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“Trees of Life often symbolize growth into a beautiful and unique person. When trees are young, they pretty much all look the same. But, as they grow older, they weather storms and are battered by the forces of wind and water.

Their branches may break and grow back in a different direction, or the very soil beneath them will erode away, causing them to grow even stronger roots to hold on.

Over time, they become very unique and beautiful in their eccentricity and idiosyncrasies. They are just as we all wish to become – shaped into fascinating, intriguing individuals who have weathered hardships and broad experiences in life that have made us into who we are.” – Woot & Hammy

 

We are all imperfect. We are all worthy of acknowledgment.

 

Mark, I see you even after you’re gone. You’re missed.

Thank you for coaching me to look in the mirror and not run away.

¡Viva México!

“Everyone is going to go to the cry tonight, but I’m not sure if it’s safe.”

What’s a cry?

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The Cry of Dolores (Spanish: Grito de Dolores) was uttered from the small town of Dolores Hidalgo, near Guanajuato in Mexico, on September 16, 1810. This event is considered the beginning of theMexican War of Independence. The “grito” was the pronunciamiento of the Mexican War of Independence by Miguel Hidalgo y Costilla, a Roman Catholic priest. Since October 1825, the anniversary of the event is celebrated as Mexican Independence Day.

Since the late 20th century, Hidalgo’s “cry of independence” has become emblematic of Mexican independence.

Each year on the night of September 15, at around eleven in the evening, the President of Mexico rings the bell of the National Palace in Mexico City. After the ringing of the bell, he repeats a shout of patriotism (a Grito Mexicano) based upon the “Grito de Dolores”, with the names of the important heroes of the Mexican War of Independence who were there on that very historical moment included, and ending with the threefold shout of ¡Viva México! from the balcony of the palace to the assembled crowd in the Plaza de la Constitución, or Zócalo, one of the largest public plazas in the world. After the shouting, he rings the bell again and waves the Flag of Mexico to the applause of the crowd, and is followed by the playing and mass singing of the Himno Nacional Mexicano, the national anthem, with a military band from the Mexican Armed Forces playing. This event draws up to half a million spectators from all over Mexico and tourists worldwide. On the morning of September 16, or Independence Day, the national military parade (the September 16 military parade) in honor of the holiday starts in the Zócalo and its outskirts, passes the Hidalgo Memorial and ends on the Paseo de la Reforma, Mexico City’s main boulevard, passing the El Ángel memorial column and other places along the way. – Wikipedia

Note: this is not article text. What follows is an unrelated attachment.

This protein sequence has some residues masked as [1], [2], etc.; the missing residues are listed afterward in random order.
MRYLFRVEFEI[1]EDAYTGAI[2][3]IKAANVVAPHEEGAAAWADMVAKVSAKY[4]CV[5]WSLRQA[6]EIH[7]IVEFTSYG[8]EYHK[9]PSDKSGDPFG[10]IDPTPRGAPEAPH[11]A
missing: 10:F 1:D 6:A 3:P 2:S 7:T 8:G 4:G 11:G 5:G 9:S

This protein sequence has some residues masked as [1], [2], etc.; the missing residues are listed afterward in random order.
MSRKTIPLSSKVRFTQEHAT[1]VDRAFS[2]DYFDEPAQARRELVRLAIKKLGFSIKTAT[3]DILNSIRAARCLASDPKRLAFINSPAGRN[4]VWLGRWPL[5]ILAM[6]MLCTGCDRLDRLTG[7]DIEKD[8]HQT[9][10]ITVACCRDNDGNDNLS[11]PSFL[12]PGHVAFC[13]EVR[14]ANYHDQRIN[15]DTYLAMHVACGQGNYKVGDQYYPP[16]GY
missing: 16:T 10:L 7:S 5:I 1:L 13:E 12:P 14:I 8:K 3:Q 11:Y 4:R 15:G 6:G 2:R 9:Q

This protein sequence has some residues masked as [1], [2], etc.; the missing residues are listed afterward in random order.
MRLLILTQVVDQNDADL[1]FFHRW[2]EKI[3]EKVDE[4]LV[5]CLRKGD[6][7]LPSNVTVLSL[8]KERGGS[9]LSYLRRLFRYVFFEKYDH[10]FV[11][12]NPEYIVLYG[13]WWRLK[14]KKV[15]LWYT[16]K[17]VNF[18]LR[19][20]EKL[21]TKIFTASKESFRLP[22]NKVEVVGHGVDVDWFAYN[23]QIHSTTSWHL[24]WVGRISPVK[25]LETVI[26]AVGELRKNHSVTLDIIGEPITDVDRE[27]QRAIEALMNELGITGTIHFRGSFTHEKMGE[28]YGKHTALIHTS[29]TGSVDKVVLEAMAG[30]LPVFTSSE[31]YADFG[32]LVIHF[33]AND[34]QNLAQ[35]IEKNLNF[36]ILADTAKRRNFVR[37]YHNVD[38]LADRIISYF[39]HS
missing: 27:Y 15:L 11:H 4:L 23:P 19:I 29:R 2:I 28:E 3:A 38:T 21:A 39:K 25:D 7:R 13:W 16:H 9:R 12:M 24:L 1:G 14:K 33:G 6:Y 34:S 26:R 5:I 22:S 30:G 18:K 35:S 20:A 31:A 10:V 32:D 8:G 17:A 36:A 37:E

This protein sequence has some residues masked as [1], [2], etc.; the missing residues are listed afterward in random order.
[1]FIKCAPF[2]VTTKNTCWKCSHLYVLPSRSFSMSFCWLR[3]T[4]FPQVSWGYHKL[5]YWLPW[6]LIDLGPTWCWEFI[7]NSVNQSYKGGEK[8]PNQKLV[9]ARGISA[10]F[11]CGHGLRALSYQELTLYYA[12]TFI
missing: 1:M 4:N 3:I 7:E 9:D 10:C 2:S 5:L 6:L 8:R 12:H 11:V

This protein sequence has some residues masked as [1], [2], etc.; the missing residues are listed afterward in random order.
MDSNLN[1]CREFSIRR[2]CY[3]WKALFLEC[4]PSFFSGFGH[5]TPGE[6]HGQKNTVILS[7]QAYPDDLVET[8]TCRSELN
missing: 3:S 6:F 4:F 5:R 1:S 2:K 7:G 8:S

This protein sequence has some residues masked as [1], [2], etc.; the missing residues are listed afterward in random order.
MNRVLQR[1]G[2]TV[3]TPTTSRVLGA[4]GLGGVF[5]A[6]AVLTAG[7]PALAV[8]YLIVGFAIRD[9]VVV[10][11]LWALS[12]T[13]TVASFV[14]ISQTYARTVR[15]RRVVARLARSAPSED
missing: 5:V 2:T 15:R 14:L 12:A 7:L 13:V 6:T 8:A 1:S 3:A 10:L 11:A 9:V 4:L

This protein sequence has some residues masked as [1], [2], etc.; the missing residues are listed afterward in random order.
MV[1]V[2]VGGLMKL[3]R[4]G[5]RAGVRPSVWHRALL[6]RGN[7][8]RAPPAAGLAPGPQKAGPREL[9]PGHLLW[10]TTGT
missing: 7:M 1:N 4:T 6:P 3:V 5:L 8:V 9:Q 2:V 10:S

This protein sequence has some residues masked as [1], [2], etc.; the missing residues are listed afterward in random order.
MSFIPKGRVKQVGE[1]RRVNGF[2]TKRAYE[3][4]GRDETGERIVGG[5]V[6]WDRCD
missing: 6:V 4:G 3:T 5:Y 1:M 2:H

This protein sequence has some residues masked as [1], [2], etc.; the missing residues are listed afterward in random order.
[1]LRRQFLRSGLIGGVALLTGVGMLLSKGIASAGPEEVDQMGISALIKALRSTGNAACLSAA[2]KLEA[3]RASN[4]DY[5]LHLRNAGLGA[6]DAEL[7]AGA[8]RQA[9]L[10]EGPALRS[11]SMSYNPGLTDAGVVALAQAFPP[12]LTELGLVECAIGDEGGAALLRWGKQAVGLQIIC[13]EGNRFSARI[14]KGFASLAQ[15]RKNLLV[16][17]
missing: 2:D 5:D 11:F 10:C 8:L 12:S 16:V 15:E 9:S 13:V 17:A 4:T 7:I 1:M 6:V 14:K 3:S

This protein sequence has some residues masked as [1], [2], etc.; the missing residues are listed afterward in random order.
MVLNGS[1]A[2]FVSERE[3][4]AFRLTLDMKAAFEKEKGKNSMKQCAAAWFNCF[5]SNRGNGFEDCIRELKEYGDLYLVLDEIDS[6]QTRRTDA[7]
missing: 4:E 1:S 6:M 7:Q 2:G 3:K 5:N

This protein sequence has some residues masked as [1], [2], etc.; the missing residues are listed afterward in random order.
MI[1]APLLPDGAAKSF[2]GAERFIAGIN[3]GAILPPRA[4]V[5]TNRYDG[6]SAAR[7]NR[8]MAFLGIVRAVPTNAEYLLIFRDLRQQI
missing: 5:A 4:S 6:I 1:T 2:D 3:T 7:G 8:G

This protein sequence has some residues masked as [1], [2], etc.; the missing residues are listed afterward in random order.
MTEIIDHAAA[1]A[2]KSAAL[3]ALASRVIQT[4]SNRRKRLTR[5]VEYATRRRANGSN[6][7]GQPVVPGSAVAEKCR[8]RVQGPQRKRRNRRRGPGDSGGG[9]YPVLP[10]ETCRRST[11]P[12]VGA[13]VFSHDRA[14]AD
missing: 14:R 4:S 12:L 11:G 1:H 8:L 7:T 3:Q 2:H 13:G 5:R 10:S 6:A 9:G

I now better understand the daunting atmosphere of Mexico City’s city center “Zócalo”-

Had I not faced some of my own fears by traveling here,

I wouldn’t have a picture of the many who’ve cried here

and why…

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Metropolitan Cathedral, Zócalo, Mexico DF

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Metropolitan Cathedral interior
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Bell hung over the entrance to Zócalo for Independence Day

img_0269¡Viva México!

Being independent gives everyone reason to cry.